Health officials in Hillsborough County are advising people about red tide detected in parts of lower and middle Tampa Bay.
According to the FWC, the red tide organism Karenia brevis is persisting in Southwest Florida. This week it was detected in low to very low samples in Hillsborough and Manatee Counties in lower and middle Tampa Bay. The agency’s sampling map also shows medium concentrations detected in the lower part of the bay.
“We don’t know what causes red tide to occur it’s just part of the ecosystem here. But we do understand that relationship between high nutrient concentrations and then you get those increasing levels of red tide to the point where you hit bloom conditions, which is unfortunately what we’re seeing in some parts of Tampa Bay,” said Maya Burke, the assistant director of the Tampa Bay Estuary Program.
The Tampa Bay Estuary Program helps monitor the water.
“Right now we’re seeing periodic hits of Karenia brevis red tide at low to very low levels but now what we’re seeing is that intensification up in the bay in those areas directly adjacent to Port Manatee. So we’re at medium concentrations there so we’re hitting that bloom threshold,” said Burke.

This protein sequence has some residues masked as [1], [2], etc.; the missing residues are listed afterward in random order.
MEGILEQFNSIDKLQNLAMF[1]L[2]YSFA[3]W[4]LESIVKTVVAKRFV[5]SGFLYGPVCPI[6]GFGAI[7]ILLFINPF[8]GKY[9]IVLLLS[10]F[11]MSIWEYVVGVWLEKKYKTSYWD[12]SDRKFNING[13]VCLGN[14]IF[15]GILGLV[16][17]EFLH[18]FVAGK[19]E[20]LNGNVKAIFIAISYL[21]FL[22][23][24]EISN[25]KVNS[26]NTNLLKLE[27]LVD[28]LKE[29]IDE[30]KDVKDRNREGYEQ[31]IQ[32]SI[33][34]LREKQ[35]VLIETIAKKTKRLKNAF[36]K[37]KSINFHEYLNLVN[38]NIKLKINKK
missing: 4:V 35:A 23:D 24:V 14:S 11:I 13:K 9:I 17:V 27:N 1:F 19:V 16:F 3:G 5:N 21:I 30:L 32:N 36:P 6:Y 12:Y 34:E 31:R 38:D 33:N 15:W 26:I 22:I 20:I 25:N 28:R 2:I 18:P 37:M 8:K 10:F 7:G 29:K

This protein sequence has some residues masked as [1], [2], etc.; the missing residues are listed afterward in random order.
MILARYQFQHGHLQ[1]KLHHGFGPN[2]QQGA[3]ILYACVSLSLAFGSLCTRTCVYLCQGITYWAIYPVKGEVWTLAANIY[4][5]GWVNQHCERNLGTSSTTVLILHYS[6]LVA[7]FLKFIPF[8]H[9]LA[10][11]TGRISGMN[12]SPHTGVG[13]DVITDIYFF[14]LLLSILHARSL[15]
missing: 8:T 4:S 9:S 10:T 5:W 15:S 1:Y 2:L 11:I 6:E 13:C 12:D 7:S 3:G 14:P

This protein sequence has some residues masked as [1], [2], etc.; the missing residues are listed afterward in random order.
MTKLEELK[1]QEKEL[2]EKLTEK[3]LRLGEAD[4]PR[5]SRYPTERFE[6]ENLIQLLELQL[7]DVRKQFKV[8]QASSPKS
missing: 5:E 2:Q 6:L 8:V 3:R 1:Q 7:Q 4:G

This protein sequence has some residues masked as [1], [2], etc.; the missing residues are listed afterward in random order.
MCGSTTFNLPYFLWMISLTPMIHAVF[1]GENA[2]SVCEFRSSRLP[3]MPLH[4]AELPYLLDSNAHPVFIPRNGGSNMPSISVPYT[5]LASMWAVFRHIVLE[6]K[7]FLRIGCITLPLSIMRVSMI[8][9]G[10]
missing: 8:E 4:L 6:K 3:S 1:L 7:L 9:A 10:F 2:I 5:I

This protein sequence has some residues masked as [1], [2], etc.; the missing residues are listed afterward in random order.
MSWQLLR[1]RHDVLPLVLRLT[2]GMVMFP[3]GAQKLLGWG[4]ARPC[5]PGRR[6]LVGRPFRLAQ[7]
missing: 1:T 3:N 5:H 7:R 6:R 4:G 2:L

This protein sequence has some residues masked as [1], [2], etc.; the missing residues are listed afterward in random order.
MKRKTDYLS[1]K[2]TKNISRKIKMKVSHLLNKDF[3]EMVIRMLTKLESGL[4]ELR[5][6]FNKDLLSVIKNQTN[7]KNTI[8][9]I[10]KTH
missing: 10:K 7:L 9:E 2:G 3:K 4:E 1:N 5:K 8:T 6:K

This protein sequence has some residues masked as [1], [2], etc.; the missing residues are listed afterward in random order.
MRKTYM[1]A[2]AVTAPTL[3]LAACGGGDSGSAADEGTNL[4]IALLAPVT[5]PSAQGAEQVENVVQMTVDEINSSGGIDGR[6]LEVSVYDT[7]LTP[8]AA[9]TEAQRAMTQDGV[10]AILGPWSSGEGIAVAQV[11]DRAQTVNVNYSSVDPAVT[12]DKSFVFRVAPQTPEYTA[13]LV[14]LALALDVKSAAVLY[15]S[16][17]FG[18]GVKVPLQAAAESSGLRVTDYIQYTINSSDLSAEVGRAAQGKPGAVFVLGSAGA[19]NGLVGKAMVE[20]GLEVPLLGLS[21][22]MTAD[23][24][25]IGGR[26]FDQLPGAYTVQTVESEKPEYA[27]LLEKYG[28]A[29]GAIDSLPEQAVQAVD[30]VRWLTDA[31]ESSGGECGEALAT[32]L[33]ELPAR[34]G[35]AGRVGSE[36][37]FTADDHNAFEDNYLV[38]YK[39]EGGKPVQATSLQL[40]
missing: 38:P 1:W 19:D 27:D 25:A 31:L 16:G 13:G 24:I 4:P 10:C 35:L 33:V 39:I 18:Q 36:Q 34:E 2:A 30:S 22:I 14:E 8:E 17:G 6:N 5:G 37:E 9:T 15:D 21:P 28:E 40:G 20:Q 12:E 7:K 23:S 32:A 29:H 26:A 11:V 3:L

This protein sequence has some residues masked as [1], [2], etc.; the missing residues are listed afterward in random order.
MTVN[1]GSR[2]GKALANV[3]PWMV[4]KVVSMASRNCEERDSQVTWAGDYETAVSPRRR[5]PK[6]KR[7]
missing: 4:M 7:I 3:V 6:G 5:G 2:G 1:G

The Florida Department of Health in Hillsborough County put out an advisory Thursday notifying people of high alert levels of K. brevis near Moody Point and Manbirtee Key, and health caution levels near Camp Key and Little Cockroach Island.
“Some people may have mild and short-lived respiratory symptoms such as eye, nose and throat irritation similar to cold symptoms. Some individuals with breathing problems such as asthma might experience more severe symptoms. Usually symptoms go away when a person leaves the area or goes indoors. Health officials recommend that people experiencing these symptoms stay away from beach areas or go into an air-conditioned space. If symptoms do not subside, please contact your health care provider for evaluation.”